The peaceful gathering called for Australian authorities to do more to protect the human rights of children, and was sparked after vision emerged of young detainees being stripped, beaten; tear gassed and strapped in a mechanical restraint chair.
Shining a light on the mistreatment of young people in Northern Territory detention, Human rights activists, concerned citizens and legal authorities gathered outside the now notorious juvenile detention centre at dusk.
"It would compel the government to form an independent reviewing mechanism... allow access to all detention centres in Australia for inspection and recommended changes - which the Australian government would be bound to.”
Amnesty International Darwin Action group organised the vigil and member Alasdair Hill, says it’s important for the community to work together.
“It's important for the community to come together… Amnesty international is one of many that is here and we look forward to a future on going presence within the Darwin community supporting human rights.”
The group has called on the Federal Government to immediately ratify the United Nations Optional Protocol to the Convention against Torture - A binding document which would ensure all Australian detention centres are independently monitored.
“By signing and ratifying OPCAT which is what its abbreviated for, will compel the government to form an independent reviewing mechanism and in doing so will allow access to all detention centres in Australia to an independent body, which can then inspect and from there, recommend changes which the Australian government would be bound to,” Hill said.
“For too long in the Northern Territory there's almost been a silent majority who've condoned brutal and barbaric practices that have happened in youth detention.”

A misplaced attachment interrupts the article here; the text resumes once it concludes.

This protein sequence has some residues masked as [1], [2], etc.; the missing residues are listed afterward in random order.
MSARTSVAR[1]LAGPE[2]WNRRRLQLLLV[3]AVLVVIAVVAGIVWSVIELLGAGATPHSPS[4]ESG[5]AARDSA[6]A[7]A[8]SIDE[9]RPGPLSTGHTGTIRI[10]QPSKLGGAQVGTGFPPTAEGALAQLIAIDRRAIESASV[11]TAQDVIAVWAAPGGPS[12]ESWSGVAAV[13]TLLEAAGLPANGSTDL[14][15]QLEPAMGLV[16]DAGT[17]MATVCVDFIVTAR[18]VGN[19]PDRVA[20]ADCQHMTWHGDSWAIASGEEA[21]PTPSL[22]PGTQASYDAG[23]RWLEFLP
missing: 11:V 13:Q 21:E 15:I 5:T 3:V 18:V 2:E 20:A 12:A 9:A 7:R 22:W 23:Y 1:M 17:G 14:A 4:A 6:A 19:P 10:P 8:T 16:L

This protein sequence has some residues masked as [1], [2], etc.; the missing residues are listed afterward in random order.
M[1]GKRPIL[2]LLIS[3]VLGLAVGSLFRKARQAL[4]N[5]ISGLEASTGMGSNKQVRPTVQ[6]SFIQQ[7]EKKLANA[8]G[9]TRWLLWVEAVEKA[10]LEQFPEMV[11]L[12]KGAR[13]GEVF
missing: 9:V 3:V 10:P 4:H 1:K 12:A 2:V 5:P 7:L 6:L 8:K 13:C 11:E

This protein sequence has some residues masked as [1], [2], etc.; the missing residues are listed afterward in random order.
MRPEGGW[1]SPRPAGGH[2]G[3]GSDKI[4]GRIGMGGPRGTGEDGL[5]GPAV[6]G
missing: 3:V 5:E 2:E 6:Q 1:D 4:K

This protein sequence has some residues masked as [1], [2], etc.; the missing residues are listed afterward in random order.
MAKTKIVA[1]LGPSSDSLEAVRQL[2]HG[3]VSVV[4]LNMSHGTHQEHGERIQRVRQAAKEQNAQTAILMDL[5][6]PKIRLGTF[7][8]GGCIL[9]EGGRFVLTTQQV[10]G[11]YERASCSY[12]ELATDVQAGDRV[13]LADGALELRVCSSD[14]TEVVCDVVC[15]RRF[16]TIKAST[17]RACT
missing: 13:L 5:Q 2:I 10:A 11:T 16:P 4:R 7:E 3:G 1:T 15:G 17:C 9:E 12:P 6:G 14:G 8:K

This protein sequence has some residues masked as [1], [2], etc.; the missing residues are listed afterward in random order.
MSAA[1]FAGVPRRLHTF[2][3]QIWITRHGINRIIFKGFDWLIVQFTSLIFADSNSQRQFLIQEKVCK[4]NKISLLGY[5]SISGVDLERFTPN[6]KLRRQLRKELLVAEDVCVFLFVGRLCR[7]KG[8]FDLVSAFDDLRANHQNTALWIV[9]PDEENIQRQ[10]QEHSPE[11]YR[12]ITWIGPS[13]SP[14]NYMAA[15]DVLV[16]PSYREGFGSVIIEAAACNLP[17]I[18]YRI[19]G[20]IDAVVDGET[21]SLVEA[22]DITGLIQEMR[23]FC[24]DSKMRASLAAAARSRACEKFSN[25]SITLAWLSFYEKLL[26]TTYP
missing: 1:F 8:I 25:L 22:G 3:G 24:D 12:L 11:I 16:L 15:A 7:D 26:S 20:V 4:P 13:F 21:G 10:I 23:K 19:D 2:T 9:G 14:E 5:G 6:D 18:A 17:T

It's been over a week since the confronting footage of Aboriginal children being tear gassed, strapped to chairs and stripped in their cells sent shock-waves across Australia and around the world.
North Australian Aboriginal Justice Agency lawyer Jared Sharp, featured in the Four Corners program. He represents the young men, some of which are still locked up in the Don Dale detention centre. Sharp says they’re overwhelmed by the show of solidarity and support in the days since.
“It's just been so incredibly reassuring to hear the views of the Australian people who've condemned the types of things that have happened here because for too long in the Northern Territory there's almost been a silent majority who've condoned brutal and barbaric practices that have happened in youth detention.”
“The royal commission will not fix the problems that are going on now. Don Dale is an old adult prison that was decommissioned because it was no longer fit for purpose to house adults... So how is it still okay to have 25 to 45 kids in there at any one time?"
Mr Sharpe praised the Federal government for its swift response in announcing a Royal Commission - but said he remains concerned about the immediate welfare of the 25 young detainees who remain incarcerated.
“The royal commission will not fix the problems that are going on now. This facility at Don Dale is an old adult prison that was decommissioned because it was no longer fit for purpose to house adults. So how is it still okay as we speak to have 25 to 45 kids in there at any one time... I mean it is just outrageous that that's not something that his nation is immediately calling to change,” He said.
Another protest rally is being planned in Darwin in coming days.
Government urged to ratify the UN’s Optional Protocol to the Convention against Torture after Don Dale vigil